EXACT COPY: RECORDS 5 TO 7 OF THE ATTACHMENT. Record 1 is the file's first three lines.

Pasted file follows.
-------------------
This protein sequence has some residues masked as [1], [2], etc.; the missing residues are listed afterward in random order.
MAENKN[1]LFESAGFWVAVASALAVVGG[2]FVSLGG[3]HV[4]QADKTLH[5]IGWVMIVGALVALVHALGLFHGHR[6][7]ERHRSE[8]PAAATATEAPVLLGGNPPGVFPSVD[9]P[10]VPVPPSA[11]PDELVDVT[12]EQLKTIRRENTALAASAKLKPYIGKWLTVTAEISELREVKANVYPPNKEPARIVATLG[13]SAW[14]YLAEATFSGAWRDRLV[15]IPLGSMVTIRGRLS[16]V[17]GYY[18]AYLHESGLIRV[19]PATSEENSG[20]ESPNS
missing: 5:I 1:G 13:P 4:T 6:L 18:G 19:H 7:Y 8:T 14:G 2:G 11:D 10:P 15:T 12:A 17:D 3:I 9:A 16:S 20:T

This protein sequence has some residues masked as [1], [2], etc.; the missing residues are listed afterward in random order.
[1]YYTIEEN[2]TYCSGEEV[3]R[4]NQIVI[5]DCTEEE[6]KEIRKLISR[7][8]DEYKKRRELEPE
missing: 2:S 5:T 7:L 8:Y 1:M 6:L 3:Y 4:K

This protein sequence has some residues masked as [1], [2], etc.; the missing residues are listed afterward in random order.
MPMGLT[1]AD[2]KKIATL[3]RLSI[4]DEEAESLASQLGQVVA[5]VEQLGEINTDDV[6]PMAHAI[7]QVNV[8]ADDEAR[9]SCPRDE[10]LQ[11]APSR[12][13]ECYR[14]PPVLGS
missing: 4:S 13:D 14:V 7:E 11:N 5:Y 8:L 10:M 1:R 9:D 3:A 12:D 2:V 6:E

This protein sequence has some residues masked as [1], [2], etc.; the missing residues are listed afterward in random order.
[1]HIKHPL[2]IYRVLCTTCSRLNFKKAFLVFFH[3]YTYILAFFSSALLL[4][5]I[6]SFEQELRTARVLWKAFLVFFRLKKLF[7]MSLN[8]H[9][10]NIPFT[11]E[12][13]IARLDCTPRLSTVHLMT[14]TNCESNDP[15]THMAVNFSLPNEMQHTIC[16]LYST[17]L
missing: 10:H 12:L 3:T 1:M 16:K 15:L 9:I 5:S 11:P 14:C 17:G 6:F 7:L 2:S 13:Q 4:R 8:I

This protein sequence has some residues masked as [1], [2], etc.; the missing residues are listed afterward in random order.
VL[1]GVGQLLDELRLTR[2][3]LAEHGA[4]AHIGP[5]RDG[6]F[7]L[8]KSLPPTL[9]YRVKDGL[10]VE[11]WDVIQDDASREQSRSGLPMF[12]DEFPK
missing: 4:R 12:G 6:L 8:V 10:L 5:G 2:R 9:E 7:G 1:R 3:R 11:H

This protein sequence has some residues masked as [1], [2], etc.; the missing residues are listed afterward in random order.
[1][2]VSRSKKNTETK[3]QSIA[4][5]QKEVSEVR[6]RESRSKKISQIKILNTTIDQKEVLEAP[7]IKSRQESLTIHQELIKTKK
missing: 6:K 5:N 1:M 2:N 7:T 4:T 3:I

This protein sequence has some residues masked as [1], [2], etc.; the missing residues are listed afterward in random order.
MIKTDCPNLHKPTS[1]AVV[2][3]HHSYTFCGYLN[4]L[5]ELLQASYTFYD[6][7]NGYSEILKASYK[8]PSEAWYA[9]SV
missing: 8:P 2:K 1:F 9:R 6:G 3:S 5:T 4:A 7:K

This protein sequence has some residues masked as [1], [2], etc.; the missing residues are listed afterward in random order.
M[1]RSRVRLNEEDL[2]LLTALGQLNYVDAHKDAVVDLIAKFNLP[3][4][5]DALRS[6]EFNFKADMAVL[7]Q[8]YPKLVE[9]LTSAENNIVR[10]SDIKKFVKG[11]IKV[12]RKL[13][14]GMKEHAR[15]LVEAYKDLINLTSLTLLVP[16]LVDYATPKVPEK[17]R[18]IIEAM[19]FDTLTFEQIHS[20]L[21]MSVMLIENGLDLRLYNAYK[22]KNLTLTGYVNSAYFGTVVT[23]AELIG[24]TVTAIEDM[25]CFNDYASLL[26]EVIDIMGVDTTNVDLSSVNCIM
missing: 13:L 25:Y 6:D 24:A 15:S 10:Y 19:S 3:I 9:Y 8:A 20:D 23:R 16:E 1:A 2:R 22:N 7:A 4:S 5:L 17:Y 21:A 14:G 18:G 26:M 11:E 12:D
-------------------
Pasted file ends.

This protein sequence has some residues masked as [1], [2], etc.; the missing residues are listed afterward in random order.
VL[1]GVGQLLDELRLTR[2][3]LAEHGA[4]AHIGP[5]RDG[6]F[7]L[8]KSLPPTL[9]YRVKDGL[10]VE[11]WDVIQDDASREQSRSGLPMF[12]DEFPK
missing: 4:R 12:G 6:L 8:V 10:L 5:G 2:R 9:E 7:G 1:R 3:R 11:H

This protein sequence has some residues masked as [1], [2], etc.; the missing residues are listed afterward in random order.
[1][2]VSRSKKNTETK[3]QSIA[4][5]QKEVSEVR[6]RESRSKKISQIKILNTTIDQKEVLEAP[7]IKSRQESLTIHQELIKTKK
missing: 6:K 5:N 1:M 2:N 7:T 4:T 3:I

This protein sequence has some residues masked as [1], [2], etc.; the missing residues are listed afterward in random order.
MIKTDCPNLHKPTS[1]AVV[2][3]HHSYTFCGYLN[4]L[5]ELLQASYTFYD[6][7]NGYSEILKASYK[8]PSEAWYA[9]SV
missing: 8:P 2:K 1:F 9:R 6:G 3:S 5:T 4:A 7:K